Korean food is only the beginning for this talented couple. To celebrate Homei’s reopening for the spring season, the chefs sent out a selection of amuse-bouches, including dumplings filled with goat and shrimp; chunks of Thai-style fried basil chicken; and Asian spoons that each held sake gelée and a single slice of strawberry.

That Japanese theme continues on the appetizer menu. Wou’s training under Montréal sushi master Tri Du shows in her salmon tartare inari. The three rolls are wrapped in tofu skin and filled with coarsely chopped tuna on a bed of rice. They’re served on squiggles of sticky, soy-based sauce and topped with sesame seeds, tempura flakes and scallions.

The bill of fare also boasts Vietnamese-style egg rolls and Thai curries. Wou’s experience with dim-sum feasts in Montréal’s Chinatown informs many of her own dishes. For a Chinese barbecue pork chop, she paints a thick, bone-in chunk of juicy pig flesh in a fresh, light take on honey-and-five-spice-flavored cha siu. The honey comes from a Dunham hive called Three Acres and also appears in Homei’s dressings and drinks, including a lemon-flavored, iced jasmine tea.

Homei isn’t exclusively an Asian restaurant; dishes also include a pork-and-beef burger and moules-frites. Then there’s the pizza. When we visited the restaurant on its first weekend following a winter break, we spotted a pie on nearly every table, along with the noodle bowls and tempuras.

Rozza and Wou bought their pizza oven from the café next door when it closed two years ago. “I always wanted a pizza oven, because what Italian child doesn’t want a pizza oven?” Rozza jokes. “We said, ‘Life isn’t that serious that [the restaurant] needs to be so one-sided Asian. We don’t need to pigeonhole ourselves into a certain food category.’”

The simple pizzas include a classic Margherita but also a pesto-and-olive version. On the night we visited, many arrived in front of children; the restaurant was crowded with diners ranging from infants to senior citizens.

Among the kids at the restaurant are the owners’ own offspring, 5-year-old Timo (named for the Italian word for thyme), and 1-year-old Taro (for the purple root popular in Asian cookery). Wou says she’s surprised that her restaurant has been such a hit with youngsters, given the lack of a kids’ menu. She adds that she and Rozza are accommodating in the kitchen and have a toy box to keep the little ones quiet for guests enjoying a date night.

Many of the diners are local at this time of year, but Wou says Homei also sees its fair share of Vermonters who discover the restaurant while traveling the wine route. “I tell my servers to tell them that I went to NECI, but they never remember the word, so we lose that connection,” she says with a sigh.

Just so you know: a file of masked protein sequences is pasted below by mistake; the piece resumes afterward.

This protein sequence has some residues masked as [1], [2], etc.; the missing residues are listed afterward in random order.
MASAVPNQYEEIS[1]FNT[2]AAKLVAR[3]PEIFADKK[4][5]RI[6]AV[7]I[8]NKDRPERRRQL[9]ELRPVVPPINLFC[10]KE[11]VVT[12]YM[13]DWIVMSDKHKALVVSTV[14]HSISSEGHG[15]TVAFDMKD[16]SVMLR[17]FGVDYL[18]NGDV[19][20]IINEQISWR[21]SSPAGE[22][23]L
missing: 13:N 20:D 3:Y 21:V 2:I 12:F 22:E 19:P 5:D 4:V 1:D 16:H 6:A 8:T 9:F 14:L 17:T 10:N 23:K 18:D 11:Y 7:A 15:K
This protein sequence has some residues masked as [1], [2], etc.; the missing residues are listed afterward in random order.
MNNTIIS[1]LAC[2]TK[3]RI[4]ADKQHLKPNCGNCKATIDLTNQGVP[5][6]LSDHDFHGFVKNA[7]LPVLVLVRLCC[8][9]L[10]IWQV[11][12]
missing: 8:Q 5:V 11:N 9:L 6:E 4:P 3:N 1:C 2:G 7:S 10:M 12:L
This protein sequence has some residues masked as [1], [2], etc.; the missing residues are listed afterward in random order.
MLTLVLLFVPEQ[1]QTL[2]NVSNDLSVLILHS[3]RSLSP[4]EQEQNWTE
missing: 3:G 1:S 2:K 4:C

Regardless of how many diners arrive from out of town, the close-knit locals keep coming back for the food, the Chinese-lantern-and-Tibetan-prayer-flag-bedecked back garden and the friendly ambiance. During Seven Days’ visit, nearly every new guest who entered the restaurant was greeted by waves from friends already eating.

This camaraderie extends to the staff. One busser that weekend was the daughter of Homei’s beef providers. Her parents were dining at the restaurant that night, seated two tables away from its honey suppliers; their other daughter was up the road taking care of Taro. “That’s the great thing about living in the country,” says Wou. “There’s no lack of babysitters or dishwashers.”

And no lack of customers willing to come in and try Wou’s new cheesecake. Though Rozza’s grandmother was a pastry chef in Switzerland, neither he nor his wife specializes in desserts. But Wou’s creamy coconut treat is alone worth a trip. Served in a Mason jar, with a thick crust of mashed graham crackers covered in ethereally light coconut custard and a nest of crunchy coconut strands, the unconventional sweet could convert even a cheesecake hater.

Or impress an enthusiast — like Rozza. “I’m a big cheesecake fanatic, and I can’t believe I’ve been loving cheesecake all these years and now Gina made my favorite cheesecake,” he says. “It’s not fancy. It’s good and sweet.”

He could be describing Homei Bistro and its simple, scrumptious cuisine.

Homei Bistro, 3809 rue Principale, Dunham, Québec, 450-284-0522.

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About The Author

Alice Levitt

Alice Levitt

Bio:
AAN award-winning food writer Alice Levitt is a fan of the exotic, the excellent and automats. She wrote for Seven Days 2007-2015.